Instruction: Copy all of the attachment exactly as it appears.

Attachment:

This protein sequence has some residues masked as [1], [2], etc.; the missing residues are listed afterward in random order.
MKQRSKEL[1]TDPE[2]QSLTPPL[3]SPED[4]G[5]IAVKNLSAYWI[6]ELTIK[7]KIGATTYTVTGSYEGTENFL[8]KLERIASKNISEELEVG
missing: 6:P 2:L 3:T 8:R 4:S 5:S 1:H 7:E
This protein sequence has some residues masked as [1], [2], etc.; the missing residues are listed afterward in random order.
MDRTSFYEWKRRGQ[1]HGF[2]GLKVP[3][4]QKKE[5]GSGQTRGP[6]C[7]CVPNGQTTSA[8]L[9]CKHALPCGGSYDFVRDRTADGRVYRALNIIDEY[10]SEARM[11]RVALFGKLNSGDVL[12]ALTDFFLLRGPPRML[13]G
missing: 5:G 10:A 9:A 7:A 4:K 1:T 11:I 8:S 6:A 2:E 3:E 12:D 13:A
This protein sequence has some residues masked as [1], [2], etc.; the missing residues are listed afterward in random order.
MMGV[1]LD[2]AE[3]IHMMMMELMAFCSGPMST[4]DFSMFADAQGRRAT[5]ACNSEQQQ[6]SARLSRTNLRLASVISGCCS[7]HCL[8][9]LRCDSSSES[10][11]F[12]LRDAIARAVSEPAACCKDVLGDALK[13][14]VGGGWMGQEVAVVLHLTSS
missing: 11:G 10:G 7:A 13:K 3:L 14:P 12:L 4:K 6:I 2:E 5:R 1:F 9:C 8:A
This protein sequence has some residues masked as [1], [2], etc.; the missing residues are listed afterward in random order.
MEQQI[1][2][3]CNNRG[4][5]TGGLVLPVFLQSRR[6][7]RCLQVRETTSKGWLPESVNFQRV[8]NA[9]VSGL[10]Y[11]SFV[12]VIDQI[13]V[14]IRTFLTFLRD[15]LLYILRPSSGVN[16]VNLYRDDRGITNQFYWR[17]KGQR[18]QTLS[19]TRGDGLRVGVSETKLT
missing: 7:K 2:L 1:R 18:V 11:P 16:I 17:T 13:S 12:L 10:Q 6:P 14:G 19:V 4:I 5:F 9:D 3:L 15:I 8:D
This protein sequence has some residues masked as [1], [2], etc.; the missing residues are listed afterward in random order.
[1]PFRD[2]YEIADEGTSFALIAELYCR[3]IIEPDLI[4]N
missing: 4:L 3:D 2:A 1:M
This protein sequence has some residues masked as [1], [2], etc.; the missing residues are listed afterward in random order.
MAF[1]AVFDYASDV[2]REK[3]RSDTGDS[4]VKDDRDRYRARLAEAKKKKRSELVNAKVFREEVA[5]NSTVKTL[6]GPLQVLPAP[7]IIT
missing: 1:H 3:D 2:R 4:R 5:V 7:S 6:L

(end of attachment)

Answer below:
This protein sequence has some residues masked as [1], [2], etc.; the missing residues are listed afterward in random order.
MKQRSKEL[1]TDPE[2]QSLTPPL[3]SPED[4]G[5]IAVKNLSAYWI[6]ELTIK[7]KIGATTYTVTGSYEGTENFL[8]KLERIASKNISEELEVG
missing: 6:P 2:L 3:T 8:R 4:S 5:S 1:H 7:E
This protein sequence has some residues masked as [1], [2], etc.; the missing residues are listed afterward in random order.
MDRTSFYEWKRRGQ[1]HGF[2]GLKVP[3][4]QKKE[5]GSGQTRGP[6]C[7]CVPNGQTTSA[8]L[9]CKHALPCGGSYDFVRDRTADGRVYRALNIIDEY[10]SEARM[11]RVALFGKLNSGDVL[12]ALTDFFLLRGPPRML[13]G
missing: 5:G 10:A 9:A 7:A 4:K 1:T 11:I 8:S 6:A 2:E 3:E 12:D 13:A
This protein sequence has some residues masked as [1], [2], etc.; the missing residues are listed afterward in random order.
MMGV[1]LD[2]AE[3]IHMMMMELMAFCSGPMST[4]DFSMFADAQGRRAT[5]ACNSEQQQ[6]SARLSRTNLRLASVISGCCS[7]HCL[8][9]LRCDSSSES[10][11]F[12]LRDAIARAVSEPAACCKDVLGDALK[13][14]VGGGWMGQEVAVVLHLTSS
missing: 11:G 10:G 7:A 13:K 3:L 14:P 12:L 4:K 6:I 2:E 5:R 1:F 9:C 8:A
This protein sequence has some residues masked as [1], [2], etc.; the missing residues are listed afterward in random order.
MEQQI[1][2][3]CNNRG[4][5]TGGLVLPVFLQSRR[6][7]RCLQVRETTSKGWLPESVNFQRV[8]NA[9]VSGL[10]Y[11]SFV[12]VIDQI[13]V[14]IRTFLTFLRD[15]LLYILRPSSGVN[16]VNLYRDDRGITNQFYWR[17]KGQR[18]QTLS[19]TRGDGLRVGVSETKLT
missing: 7:K 2:L 1:R 18:V 11:P 16:I 17:T 13:S 12:L 10:Q 6:P 14:G 19:V 4:I 5:F 9:D 3:L 15:I 8:D
This protein sequence has some residues masked as [1], [2], etc.; the missing residues are listed afterward in random order.
[1]PFRD[2]YEIADEGTSFALIAELYCR[3]IIEPDLI[4]N
missing: 4:L 3:D 2:A 1:M
This protein sequence has some residues masked as [1], [2], etc.; the missing residues are listed afterward in random order.
MAF[1]AVFDYASDV[2]REK[3]RSDTGDS[4]VKDDRDRYRARLAEAKKKKRSELVNAKVFREEVA[5]NSTVKTL[6]GPLQVLPAP[7]IIT
missing: 1:H 3:D 2:R 4:R 5:V 7:S 6:L